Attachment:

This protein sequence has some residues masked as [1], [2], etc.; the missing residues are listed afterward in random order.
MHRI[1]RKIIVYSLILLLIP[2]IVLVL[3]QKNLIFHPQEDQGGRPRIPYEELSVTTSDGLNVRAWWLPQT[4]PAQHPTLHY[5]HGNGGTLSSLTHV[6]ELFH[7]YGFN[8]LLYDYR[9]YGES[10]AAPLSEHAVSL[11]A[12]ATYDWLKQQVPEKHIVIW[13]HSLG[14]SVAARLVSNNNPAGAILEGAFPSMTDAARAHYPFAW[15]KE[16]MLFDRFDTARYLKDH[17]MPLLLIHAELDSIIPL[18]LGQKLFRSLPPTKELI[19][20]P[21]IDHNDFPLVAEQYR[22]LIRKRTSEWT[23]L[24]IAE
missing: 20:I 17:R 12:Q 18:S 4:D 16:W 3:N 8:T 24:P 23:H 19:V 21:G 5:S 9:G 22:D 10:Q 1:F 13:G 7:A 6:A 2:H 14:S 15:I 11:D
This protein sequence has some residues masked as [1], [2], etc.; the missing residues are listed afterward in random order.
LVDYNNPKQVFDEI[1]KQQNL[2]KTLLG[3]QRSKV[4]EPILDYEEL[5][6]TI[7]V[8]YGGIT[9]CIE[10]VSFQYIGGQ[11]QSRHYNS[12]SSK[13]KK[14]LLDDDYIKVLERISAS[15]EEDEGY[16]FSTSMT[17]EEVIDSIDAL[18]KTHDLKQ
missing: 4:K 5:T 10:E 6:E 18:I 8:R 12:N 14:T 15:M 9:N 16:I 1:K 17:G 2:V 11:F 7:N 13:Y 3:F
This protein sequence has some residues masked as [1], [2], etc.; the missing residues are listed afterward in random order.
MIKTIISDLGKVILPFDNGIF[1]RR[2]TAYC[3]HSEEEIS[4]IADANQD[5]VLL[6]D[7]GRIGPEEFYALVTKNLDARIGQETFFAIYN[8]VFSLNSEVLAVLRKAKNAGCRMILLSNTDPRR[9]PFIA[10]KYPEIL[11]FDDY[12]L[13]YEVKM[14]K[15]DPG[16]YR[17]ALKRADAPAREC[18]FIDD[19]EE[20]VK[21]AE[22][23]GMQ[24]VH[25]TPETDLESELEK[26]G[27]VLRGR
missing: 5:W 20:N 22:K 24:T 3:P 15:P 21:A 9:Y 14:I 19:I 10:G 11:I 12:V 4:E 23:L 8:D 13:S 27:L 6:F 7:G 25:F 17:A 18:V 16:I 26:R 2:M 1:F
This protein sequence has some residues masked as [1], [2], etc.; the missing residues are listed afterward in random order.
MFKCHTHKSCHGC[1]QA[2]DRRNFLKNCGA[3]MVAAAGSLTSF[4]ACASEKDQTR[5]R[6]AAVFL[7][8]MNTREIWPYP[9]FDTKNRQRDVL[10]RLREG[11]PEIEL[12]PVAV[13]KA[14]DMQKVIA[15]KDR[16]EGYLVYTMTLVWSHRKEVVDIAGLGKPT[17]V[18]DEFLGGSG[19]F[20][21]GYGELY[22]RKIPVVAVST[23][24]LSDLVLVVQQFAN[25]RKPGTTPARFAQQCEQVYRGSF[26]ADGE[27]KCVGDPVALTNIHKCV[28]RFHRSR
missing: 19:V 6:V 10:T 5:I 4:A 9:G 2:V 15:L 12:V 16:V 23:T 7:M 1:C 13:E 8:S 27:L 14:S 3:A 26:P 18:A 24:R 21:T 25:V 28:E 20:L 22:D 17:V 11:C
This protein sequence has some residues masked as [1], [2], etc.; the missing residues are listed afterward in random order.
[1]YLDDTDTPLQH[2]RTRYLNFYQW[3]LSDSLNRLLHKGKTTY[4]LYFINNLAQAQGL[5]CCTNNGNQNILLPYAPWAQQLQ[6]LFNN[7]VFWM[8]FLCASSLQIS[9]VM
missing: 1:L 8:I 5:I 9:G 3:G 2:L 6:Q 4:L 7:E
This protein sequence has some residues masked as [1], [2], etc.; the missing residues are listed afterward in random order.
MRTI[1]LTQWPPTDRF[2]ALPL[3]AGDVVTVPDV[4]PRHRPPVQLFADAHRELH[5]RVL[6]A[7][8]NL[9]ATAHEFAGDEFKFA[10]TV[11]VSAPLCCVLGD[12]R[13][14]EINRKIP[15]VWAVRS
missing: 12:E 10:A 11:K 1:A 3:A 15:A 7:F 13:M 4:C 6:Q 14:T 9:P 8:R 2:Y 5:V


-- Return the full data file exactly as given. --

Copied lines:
This protein sequence has some residues masked as [1], [2], etc.; the missing residues are listed afterward in random order.
MHRI[1]RKIIVYSLILLLIP[2]IVLVL[3]QKNLIFHPQEDQGGRPRIPYEELSVTTSDGLNVRAWWLPQT[4]PAQHPTLHY[5]HGNGGTLSSLTHV[6]ELFH[7]YGFN[8]LLYDYR[9]YGES[10]AAPLSEHAVSL[11]A[12]ATYDWLKQQVPEKHIVIW[13]HSLG[14]SVAARLVSNNNPAGAILEGAFPSMTDAARAHYPFAW[15]KE[16]MLFDRFDTARYLKDH[17]MPLLLIHAELDSIIPL[18]LGQKLFRSLPPTKELI[19][20]P[21]IDHNDFPLVAEQYR[22]LIRKRTSEWT[23]L[24]IAE
missing: 20:I 17:R 12:Q 18:S 4:D 16:W 3:N 8:T 24:P 23:H 19:V 21:G 5:S 9:G 22:D 10:Q 1:F 13:G 7:A 6:A 2:H 14:S 15:I 11:D
This protein sequence has some residues masked as [1], [2], etc.; the missing residues are listed afterward in random order.
LVDYNNPKQVFDEI[1]KQQNL[2]KTLLG[3]QRSKV[4]EPILDYEEL[5][6]TI[7]V[8]YGGIT[9]CIE[10]VSFQYIGGQ[11]QSRHYNS[12]SSK[13]KK[14]LLDDDYIKVLERISAS[15]EEDEGY[16]FSTSMT[17]EEVIDSIDAL[18]KTHDLKQ
missing: 4:K 5:T 10:E 6:E 18:I 8:R 12:N 14:T 15:M 9:N 16:I 1:K 17:G 2:V 11:F 7:N 13:Y 3:F
This protein sequence has some residues masked as [1], [2], etc.; the missing residues are listed afterward in random order.
MIKTIISDLGKVILPFDNGIF[1]RR[2]TAYC[3]HSEEEIS[4]IADANQD[5]VLL[6]D[7]GRIGPEEFYALVTKNLDARIGQETFFAIYN[8]VFSLNSEVLAVLRKAKNAGCRMILLSNTDPRR[9]PFIA[10]KYPEIL[11]FDDY[12]L[13]YEVKM[14]K[15]DPG[16]YR[17]ALKRADAPAREC[18]FIDD[19]EE[20]VK[21]AE[22][23]GMQ[24]VH[25]TPETDLESELEK[26]G[27]VLRGR
missing: 5:W 20:N 22:K 24:T 3:P 15:P 21:A 9:Y 14:I 19:I 10:G 11:I 12:V 4:E 23:L 8:D 13:S 27:L 6:F 7:G 25:F 17:A 18:V 16:I 26:R 2:M 1:F
This protein sequence has some residues masked as [1], [2], etc.; the missing residues are listed afterward in random order.
MFKCHTHKSCHGC[1]QA[2]DRRNFLKNCGA[3]MVAAAGSLTSF[4]ACASEKDQTR[5]R[6]AAVFL[7][8]MNTREIWPYP[9]FDTKNRQRDVL[10]RLREG[11]PEIEL[12]PVAV[13]KA[14]DMQKVIA[15]KDR[16]EGYLVYTMTLVWSHRKEVVDIAGLGKPT[17]V[18]DEFLGGSG[19]F[20][21]GYGELY[22]RKIPVVAVST[23][24]LSDLVLVVQQFAN[25]RKPGTTPARFAQQCEQVYRGSF[26]ADGE[27]KCVGDPVALTNIHKCV[28]RFHRSR
missing: 19:V 6:V 10:T 5:I 4:A 9:G 2:V 15:L 12:V 16:V 23:T 7:M 1:C 13:E 8:S 27:L 14:S 3:A 26:P 18:A 24:R 21:T 25:V 28:E 20:L 22:D 17:V 11:C
This protein sequence has some residues masked as [1], [2], etc.; the missing residues are listed afterward in random order.
[1]YLDDTDTPLQH[2]RTRYLNFYQW[3]LSDSLNRLLHKGKTTY[4]LYFINNLAQAQGL[5]CCTNNGNQNILLPYAPWAQQLQ[6]LFNN[7]VFWM[8]FLCASSLQIS[9]VM
missing: 1:L 8:I 5:I 9:G 3:G 2:L 6:Q 4:L 7:E
This protein sequence has some residues masked as [1], [2], etc.; the missing residues are listed afterward in random order.
MRTI[1]LTQWPPTDRF[2]ALPL[3]AGDVVTVPDV[4]PRHRPPVQLFADAHRELH[5]RVL[6]A[7][8]NL[9]ATAHEFAGDEFKFA[10]TV[11]VSAPLCCVLGD[12]R[13][14]EINRKIP[15]VWAVRS
missing: 12:E 10:A 11:K 1:A 3:A 15:A 7:F 13:M 4:C 6:Q 14:T 9:P 8:R 2:Y 5:V